T-Mobile lost out in a High Court judgement yesterday on a dispute over how much it should pay partially estranged partner/step-child Virgin Mobile for calls for rival networks to Virgin's subscribers.
Virgin Mobile is half-owned by T-Mobile, Deutche Telecom's mobile division, and a complex joint venture agreement exists between the two.
T-Mobile is the sole carrier of calls made by Virgin's 2.5 million subscribers. Each call by a Virgin subscriber results in a set payment to T-Mobile.
Here's where it gets more complicated.
T-Mobile also makes a fixed monthly payment the other way. Through this, Virgin gets a slice of the revenues T-Mobile makes from handling calls made by subscribers of other networks to Virgin's customers.
Essentially T-Mobile argues that, under current arrangements, it makes a loss from this deal.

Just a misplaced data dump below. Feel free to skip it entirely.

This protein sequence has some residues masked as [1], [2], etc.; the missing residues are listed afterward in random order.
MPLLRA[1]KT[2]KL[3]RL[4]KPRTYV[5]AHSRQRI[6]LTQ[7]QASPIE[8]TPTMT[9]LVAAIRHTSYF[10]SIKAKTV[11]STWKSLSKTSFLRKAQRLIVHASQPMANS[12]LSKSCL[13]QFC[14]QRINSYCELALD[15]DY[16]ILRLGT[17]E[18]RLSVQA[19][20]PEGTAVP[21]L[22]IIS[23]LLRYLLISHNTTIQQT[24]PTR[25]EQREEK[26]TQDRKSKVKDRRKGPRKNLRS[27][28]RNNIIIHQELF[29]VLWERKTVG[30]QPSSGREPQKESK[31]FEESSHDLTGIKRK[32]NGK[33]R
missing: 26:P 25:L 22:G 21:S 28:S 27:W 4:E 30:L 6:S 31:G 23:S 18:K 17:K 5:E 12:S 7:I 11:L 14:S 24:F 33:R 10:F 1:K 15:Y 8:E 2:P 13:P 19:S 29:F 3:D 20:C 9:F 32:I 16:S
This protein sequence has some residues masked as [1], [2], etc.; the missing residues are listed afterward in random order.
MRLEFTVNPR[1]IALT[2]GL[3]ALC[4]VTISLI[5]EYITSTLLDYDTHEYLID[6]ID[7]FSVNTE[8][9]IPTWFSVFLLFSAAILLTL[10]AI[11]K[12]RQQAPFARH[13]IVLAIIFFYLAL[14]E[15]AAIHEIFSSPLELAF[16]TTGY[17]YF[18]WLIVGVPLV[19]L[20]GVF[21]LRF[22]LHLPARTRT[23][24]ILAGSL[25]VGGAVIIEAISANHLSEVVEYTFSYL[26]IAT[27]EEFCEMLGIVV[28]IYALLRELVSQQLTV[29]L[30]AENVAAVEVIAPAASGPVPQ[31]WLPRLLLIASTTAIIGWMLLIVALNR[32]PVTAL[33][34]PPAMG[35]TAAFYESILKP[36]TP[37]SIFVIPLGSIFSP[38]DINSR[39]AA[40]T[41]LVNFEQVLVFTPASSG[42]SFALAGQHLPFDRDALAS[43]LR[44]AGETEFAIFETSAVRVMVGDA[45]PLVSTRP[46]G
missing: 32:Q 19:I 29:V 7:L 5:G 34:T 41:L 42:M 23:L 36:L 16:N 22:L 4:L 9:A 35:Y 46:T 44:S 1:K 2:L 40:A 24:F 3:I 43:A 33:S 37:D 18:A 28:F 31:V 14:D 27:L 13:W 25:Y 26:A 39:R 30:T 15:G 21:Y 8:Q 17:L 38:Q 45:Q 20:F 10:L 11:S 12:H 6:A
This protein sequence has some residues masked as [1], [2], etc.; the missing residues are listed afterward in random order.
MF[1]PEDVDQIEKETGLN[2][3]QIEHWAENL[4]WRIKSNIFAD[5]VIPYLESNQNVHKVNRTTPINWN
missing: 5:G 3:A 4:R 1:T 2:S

T-Mobile, citing "termination provisions" in its contract with Virgin, went to court to reduce these fixed monthly payments from £4.56 per customer per month to £1.71 per customer per month, today's FT reports.
The paper reports that attempts by T-Mobile's UK managing director, Harris Jones, to get Virgin to agree to lower these payments last September failed. T-Mobile eventually decided to take the dispute to court.
In a lengthy judgement yesterday, partially quoted by the FT, judges ruled in Virgin's favour.
T-Mobile had "made a calculated decision to seek to use the termination provision of joint venture... in an attempt to secure commercial advantage," the court ruled.
Virgin is pleased with the result, while T-Mobile is stuck with a loss making agreement, unless it can get yesterday's judgement overturned. The FT reports that T-Mobile is "studying" the court's ruling. ®
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